You must get your pet microchipped before, or at the same time as, their rabies vaccination. If you do not, they’ll need to be vaccinated again.

Microchipping for pet travel can only be done by:

Make sure your vet puts the microchip number in your animal health certificate. The date must be before your pet’s vaccinations.

Reading the microchip

Airlines, train and ferry companies in the EU can read microchips that meet International Organization for Standardization (ISO) standards ISO 11784 and ISO 11785.

You may have to bring your own microchip reader when you travel if your pet’s microchip does not meet ISO standards. You should check with your travel company before you leave.

If the microchip cannot be read

You’ll have to do all the preparation again if your vet cannot read the microchip. This means you’ll have to ask your vet to:

  • rechip your pet
  • revaccinate your pet
  • issue a new animal health certificate if you’re travelling to the EU or Northern Ireland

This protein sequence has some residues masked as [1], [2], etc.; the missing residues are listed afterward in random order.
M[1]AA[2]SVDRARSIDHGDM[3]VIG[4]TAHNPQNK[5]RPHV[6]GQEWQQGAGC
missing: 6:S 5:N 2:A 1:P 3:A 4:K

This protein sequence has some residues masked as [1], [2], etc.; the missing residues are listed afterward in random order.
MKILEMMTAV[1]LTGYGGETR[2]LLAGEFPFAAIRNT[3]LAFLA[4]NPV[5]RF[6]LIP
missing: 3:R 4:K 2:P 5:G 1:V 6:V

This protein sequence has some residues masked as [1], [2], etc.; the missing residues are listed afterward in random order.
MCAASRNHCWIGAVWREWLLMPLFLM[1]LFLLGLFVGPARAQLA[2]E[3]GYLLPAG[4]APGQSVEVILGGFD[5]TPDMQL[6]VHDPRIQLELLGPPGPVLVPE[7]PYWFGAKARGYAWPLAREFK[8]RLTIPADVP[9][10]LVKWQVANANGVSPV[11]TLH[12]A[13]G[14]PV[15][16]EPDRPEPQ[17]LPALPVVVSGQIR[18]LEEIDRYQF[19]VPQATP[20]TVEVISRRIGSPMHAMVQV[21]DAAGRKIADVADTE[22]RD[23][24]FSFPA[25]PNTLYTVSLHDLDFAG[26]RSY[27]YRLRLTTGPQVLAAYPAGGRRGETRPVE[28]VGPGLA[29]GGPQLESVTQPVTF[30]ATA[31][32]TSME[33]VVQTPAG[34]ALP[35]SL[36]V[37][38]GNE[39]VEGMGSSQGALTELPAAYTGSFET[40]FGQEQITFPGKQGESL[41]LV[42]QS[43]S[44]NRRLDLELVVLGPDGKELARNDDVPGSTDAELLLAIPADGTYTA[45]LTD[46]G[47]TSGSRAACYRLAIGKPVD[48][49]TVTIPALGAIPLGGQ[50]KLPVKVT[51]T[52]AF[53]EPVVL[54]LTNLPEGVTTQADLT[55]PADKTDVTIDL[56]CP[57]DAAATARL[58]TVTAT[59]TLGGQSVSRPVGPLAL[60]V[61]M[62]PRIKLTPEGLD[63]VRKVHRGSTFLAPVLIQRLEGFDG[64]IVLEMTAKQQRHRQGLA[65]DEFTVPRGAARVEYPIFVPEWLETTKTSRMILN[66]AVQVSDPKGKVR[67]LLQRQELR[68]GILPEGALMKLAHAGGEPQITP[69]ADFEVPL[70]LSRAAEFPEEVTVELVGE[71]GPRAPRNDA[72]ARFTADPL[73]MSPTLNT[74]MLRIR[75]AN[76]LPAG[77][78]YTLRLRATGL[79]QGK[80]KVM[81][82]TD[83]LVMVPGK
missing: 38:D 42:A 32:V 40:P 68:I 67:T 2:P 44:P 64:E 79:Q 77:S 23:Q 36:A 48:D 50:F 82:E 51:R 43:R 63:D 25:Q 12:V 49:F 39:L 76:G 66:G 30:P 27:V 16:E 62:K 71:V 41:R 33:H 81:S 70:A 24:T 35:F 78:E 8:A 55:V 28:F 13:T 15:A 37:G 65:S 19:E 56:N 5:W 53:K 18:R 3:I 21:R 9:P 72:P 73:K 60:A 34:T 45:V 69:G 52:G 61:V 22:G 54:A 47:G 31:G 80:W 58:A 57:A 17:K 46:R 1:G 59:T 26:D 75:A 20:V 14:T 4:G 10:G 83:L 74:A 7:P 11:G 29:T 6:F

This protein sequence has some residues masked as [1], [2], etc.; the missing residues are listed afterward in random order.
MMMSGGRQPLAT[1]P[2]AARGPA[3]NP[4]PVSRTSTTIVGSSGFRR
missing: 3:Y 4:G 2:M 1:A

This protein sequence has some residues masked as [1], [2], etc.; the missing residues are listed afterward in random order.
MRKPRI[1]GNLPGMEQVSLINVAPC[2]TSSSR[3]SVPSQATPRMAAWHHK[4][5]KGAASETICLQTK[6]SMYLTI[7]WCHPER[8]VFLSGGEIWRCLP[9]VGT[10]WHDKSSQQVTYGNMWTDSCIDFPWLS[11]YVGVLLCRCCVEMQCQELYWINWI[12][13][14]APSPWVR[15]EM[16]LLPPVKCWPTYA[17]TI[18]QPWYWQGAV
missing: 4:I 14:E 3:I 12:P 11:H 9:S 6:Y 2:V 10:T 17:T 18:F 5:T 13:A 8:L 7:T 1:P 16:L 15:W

You’ll have to wait the required time before you can travel if your pet is revaccinated or has new blood tests.

If the microchip can only sometimes be read

Your vet should try to read the microchip. If they get a reading, they can rechip your pet (the original chip is not removed).

This must be recorded in the animal health certificate in the ‘Marking of animals’ section with:

  • the number of the old and new chips
  • the date they were read
  • the date the new chip was inserted

The vet must sign and stamp the page in the animal health certificate.


You do not need to have your pet microchipped if it’s been tattooed with an identification number and all of the following are true:

  • you’re travelling to the EU or Northern Ireland
  • your pet was tattooed on or before 3 July 2011
  • the tattoo is clearly legible
  • your pet was vaccinated against rabies after it was tattooed

Your vet must record the date of tattooing, the tattoo number and the date of the rabies vaccination in the animal health certificate.